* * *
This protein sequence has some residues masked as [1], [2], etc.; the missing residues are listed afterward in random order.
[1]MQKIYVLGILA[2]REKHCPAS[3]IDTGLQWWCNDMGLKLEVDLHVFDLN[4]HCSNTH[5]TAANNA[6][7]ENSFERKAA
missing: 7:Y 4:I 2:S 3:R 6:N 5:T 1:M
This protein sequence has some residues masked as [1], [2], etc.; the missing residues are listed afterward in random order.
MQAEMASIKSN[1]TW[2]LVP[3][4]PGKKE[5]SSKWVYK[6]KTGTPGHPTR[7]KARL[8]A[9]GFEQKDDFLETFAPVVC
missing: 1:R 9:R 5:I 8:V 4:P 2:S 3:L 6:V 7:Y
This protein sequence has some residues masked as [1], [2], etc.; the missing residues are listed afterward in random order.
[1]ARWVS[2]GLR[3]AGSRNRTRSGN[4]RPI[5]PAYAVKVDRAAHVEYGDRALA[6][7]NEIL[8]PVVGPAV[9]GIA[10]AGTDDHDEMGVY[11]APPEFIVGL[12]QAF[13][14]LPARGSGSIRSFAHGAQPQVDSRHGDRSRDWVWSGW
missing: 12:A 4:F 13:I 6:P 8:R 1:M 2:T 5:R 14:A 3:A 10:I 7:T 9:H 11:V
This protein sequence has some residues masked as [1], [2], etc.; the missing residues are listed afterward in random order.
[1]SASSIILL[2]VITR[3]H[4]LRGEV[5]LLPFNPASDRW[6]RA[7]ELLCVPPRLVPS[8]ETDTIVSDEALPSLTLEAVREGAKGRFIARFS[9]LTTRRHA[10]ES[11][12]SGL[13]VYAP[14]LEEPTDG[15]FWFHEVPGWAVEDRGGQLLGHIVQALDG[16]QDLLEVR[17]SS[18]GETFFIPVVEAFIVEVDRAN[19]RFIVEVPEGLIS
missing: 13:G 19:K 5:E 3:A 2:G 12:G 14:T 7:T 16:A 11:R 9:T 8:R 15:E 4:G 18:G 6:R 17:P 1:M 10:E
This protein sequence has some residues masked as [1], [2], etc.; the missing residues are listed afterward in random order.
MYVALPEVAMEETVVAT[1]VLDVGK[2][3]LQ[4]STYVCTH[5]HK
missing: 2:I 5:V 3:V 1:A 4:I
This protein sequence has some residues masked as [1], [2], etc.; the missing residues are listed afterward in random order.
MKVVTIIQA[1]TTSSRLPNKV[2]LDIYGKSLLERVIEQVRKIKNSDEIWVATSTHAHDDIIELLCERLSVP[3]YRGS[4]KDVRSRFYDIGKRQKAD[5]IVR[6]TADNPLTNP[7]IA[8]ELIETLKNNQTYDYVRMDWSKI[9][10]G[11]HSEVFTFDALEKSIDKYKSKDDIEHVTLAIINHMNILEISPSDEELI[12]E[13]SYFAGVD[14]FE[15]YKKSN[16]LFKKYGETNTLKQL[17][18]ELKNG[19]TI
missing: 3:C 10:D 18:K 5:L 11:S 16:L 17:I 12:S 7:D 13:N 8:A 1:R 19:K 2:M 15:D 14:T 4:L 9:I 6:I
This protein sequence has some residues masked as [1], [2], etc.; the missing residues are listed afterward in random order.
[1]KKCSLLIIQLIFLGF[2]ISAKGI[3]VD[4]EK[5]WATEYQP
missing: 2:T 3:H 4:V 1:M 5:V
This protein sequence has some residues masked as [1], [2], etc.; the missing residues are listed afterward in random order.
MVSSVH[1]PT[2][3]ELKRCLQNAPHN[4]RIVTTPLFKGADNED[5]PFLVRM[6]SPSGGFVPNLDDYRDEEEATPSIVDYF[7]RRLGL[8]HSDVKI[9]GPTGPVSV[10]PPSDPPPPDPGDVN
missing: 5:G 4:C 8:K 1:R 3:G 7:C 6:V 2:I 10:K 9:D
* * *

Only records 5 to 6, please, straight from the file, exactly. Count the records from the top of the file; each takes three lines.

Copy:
This protein sequence has some residues masked as [1], [2], etc.; the missing residues are listed afterward in random order.
MYVALPEVAMEETVVAT[1]VLDVGK[2][3]LQ[4]STYVCTH[5]HK
missing: 2:I 5:V 3:V 1:A 4:I
This protein sequence has some residues masked as [1], [2], etc.; the missing residues are listed afterward in random order.
MKVVTIIQA[1]TTSSRLPNKV[2]LDIYGKSLLERVIEQVRKIKNSDEIWVATSTHAHDDIIELLCERLSVP[3]YRGS[4]KDVRSRFYDIGKRQKAD[5]IVR[6]TADNPLTNP[7]IA[8]ELIETLKNNQTYDYVRMDWSKI[9][10]G[11]HSEVFTFDALEKSIDKYKSKDDIEHVTLAIINHMNILEISPSDEELI[12]E[13]SYFAGVD[14]FE[15]YKKSN[16]LFKKYGETNTLKQL[17][18]ELKNG[19]TI
missing: 3:C 10:D 18:K 5:L 11:S 16:L 17:I 12:S 7:D 13:N 8:A 1:R 19:K 2:M 15:D 14:T 4:L 9:I 6:I